Oz Lotto Review
For an official Australian lottery the Oz Lotto has some decent odds and high payouts. Their minimum payout is AUD 2 million and that number is always growing. Back in 2012 there were four winners of the Oz Lotto that each took home over AUD 27 million from a jackpot of over AUD 112 million.
How to Play Oz Lotto
The Oz Lotto is a relatively easy lottery to understand and play. You will choose 7 numbers between 1 and 45. Every Tuesday 7 regular balls are drawn from a pool of 45 balls. If your numbers match the 7 standard balls drawn you win the jackpot. Along with the 7 standard balls there are 2 supplementary balls drawn. The supplementary balls generate additional prize tiers within the lottery.
While the Oz Lotto is a relatively simple lottery there is still a variety of ways to play.
Standard: A standard is a single ticket that allows you a single chance to win at a single draw. If you want to increase your chances of winning at every draw you can buy multiple standard tickets.
Marked Coupon: In a marked coupon you select your own 7 numbers on your lottery ticket. This is generally a popular method for people who don’t purchase a large number of tickets.
Quick Pick: The Quick Pick method allows your 7 numbers to be selected randomly by a computer. This is often popular among people who like to purchase several tickets for a single lottery draw.
With the Field: This method of playing the Oz Lotto allows you to only need to select 5 or 6 numbers instead of 7 numbers. This is one of the best ways to improve your odds of winning especially if you only want to purchase a small number of tickets.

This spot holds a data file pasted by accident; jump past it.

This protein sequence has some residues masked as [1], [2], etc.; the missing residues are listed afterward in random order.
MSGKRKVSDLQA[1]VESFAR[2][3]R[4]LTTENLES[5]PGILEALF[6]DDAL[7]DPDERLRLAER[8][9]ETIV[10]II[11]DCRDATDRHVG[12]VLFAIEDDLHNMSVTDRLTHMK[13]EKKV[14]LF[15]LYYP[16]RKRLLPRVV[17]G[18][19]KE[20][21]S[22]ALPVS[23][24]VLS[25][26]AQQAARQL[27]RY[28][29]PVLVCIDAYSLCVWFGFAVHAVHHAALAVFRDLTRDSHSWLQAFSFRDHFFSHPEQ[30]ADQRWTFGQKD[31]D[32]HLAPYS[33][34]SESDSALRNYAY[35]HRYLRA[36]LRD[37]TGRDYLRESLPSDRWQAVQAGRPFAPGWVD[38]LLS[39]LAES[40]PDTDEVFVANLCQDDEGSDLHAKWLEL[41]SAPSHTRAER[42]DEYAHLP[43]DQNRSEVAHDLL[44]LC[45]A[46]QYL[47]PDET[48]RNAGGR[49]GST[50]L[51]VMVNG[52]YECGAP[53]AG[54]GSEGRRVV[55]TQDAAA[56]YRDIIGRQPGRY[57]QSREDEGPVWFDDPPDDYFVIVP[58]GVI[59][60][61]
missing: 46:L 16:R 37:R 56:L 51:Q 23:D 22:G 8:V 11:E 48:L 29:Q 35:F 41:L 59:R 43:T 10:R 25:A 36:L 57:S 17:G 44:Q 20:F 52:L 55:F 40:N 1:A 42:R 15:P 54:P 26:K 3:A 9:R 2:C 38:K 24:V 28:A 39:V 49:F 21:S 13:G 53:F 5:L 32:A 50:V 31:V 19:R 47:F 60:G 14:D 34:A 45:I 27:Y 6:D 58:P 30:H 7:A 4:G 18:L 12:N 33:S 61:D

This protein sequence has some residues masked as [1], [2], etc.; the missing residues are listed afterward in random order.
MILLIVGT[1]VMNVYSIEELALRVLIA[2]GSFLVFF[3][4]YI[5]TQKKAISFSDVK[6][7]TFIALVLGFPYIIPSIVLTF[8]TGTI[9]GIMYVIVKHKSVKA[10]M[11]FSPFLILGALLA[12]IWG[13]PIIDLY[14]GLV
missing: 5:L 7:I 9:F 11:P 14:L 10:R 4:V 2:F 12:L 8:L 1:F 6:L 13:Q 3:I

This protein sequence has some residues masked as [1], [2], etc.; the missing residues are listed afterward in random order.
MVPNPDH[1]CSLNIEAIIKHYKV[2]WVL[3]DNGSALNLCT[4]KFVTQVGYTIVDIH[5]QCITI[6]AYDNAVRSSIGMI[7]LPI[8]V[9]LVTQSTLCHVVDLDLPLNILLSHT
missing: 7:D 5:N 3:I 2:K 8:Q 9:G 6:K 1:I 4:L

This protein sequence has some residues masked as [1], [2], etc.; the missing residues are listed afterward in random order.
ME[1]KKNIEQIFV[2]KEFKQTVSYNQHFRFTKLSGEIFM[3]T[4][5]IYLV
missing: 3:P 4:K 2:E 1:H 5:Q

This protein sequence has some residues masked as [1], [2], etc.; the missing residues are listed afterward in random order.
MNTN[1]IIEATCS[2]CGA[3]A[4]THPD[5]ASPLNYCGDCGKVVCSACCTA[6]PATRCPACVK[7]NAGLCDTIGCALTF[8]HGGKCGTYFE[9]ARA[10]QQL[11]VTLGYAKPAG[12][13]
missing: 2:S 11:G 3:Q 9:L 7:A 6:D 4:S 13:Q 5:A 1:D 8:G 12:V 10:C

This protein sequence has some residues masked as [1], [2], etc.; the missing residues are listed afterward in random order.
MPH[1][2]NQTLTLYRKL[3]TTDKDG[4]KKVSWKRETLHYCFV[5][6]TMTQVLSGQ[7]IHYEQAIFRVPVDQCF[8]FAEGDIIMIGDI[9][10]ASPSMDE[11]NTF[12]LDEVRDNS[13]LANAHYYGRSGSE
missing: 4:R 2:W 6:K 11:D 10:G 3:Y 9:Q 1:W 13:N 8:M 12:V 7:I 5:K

Syndicates: In a syndicate you play the lotto as a group. Each person purchases a share of the lottery ticket to be played. While this makes playing the lottery a bit more social you will also have to share any winnings.
System Play: In System Play you buy all the variations of a set group of numbers. This is especially popular with people that have their chosen lucky numbers but want to diversify how those numbers can be chosen.
Oz Lotto Divisions
The Oz Lotto is divided into 7 divisions so you can choose your odds of winning per ticket in reverse relation to the size of your prize.
1st Division: In the first division you select the full 7 numbers. Your chances of winning the first division in a single draw are 1 in 45, 379,620.
2nd Division: In the second division you select 6 standard numbers and have 1 or 2 supplementary numbers. The chances of winning the second division in a single draw is 1 in 3,241,401.
3rd Division: In the third division you select 6 standard numbers. Chances of winning the third division are 1 in 180,078.
4th Division: In the fourth division you select 5 standard numbers plus 1 or 2 supplementary numbers. The chance of winning the fourth division is 1 in 29,602.
5th Division: In the fifth division you select only 5 standard numbers. Chances of winning in a single draw are 1 in 3,430.
6th Division: in the sixth division you select 4 standard numbers. Chances of winning the sixth division draw are 1 in 154.
7th Division: the 7th division is the lowest division and has the lowest payouts. In the seventh division you select 3 standard numbers and 1 or 2 supplementary numbers. The chances of winning a seventh division draw are 1 in 87.
There is good reason why Oz Lotto is one of the most popular lotteries in the country. With it’s simple rules and multiple ways to play anyone can jump into the game with ease. We found that purchasing lottery tickets online is much easier than going to a ticket outlet. We here at the Australian Betting Organization like to participate in a syndicate but regardless of your favorite way to play you’ll still feel the rush of excitement from the possibility of winning millions of dollars.
Read more about Oz Lotteries and other available lotteries available to Australians at our dedicated Oz Lotteries page.
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Brian was born and raised in NSW. He attended the University of Newcastle where he received a BA in English and Writing. He is known around the office as the high rolling analyst.